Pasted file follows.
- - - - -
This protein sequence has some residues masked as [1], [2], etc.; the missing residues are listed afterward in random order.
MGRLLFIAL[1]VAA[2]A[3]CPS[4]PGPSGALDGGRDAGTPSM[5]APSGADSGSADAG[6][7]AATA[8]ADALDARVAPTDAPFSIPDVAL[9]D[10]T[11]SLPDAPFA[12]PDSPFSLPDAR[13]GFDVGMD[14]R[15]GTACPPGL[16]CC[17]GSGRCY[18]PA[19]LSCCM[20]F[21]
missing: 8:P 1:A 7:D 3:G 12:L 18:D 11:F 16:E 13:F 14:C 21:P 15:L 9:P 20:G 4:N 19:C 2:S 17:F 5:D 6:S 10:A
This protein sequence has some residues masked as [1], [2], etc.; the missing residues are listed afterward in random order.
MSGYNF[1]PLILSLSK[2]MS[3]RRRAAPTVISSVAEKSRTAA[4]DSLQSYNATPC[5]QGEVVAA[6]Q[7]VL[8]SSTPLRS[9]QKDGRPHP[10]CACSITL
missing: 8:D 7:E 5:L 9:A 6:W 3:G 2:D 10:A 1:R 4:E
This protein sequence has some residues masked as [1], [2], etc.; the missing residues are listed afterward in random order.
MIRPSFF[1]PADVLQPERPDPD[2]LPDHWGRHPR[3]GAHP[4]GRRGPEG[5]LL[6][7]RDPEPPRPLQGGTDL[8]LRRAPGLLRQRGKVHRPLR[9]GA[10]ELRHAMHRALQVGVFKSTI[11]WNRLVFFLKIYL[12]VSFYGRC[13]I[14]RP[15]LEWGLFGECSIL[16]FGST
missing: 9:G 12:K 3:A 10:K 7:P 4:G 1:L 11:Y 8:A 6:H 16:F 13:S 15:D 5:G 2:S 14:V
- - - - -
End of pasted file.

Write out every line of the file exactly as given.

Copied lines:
This protein sequence has some residues masked as [1], [2], etc.; the missing residues are listed afterward in random order.
MGRLLFIAL[1]VAA[2]A[3]CPS[4]PGPSGALDGGRDAGTPSM[5]APSGADSGSADAG[6][7]AATA[8]ADALDARVAPTDAPFSIPDVAL[9]D[10]T[11]SLPDAPFA[12]PDSPFSLPDAR[13]GFDVGMD[14]R[15]GTACPPGL[16]CC[17]GSGRCY[18]PA[19]LSCCM[20]F[21]
missing: 8:P 1:A 7:D 3:G 12:L 18:D 11:F 16:E 13:F 14:C 21:P 15:L 9:P 20:G 4:N 19:C 2:S 17:F 5:D 6:S 10:A
This protein sequence has some residues masked as [1], [2], etc.; the missing residues are listed afterward in random order.
MSGYNF[1]PLILSLSK[2]MS[3]RRRAAPTVISSVAEKSRTAA[4]DSLQSYNATPC[5]QGEVVAA[6]Q[7]VL[8]SSTPLRS[9]QKDGRPHP[10]CACSITL
missing: 8:D 7:E 5:L 9:A 6:W 3:G 2:D 10:A 1:R 4:E
This protein sequence has some residues masked as [1], [2], etc.; the missing residues are listed afterward in random order.
MIRPSFF[1]PADVLQPERPDPD[2]LPDHWGRHPR[3]GAHP[4]GRRGPEG[5]LL[6][7]RDPEPPRPLQGGTDL[8]LRRAPGLLRQRGKVHRPLR[9]GA[10]ELRHAMHRALQVGVFKSTI[11]WNRLVFFLKIYL[12]VSFYGRC[13]I[14]RP[15]LEWGLFGECSIL[16]FGST
missing: 9:G 12:K 3:A 10:K 7:P 4:G 1:L 11:Y 8:A 6:H 16:F 13:S 15:D 5:G 2:S 14:V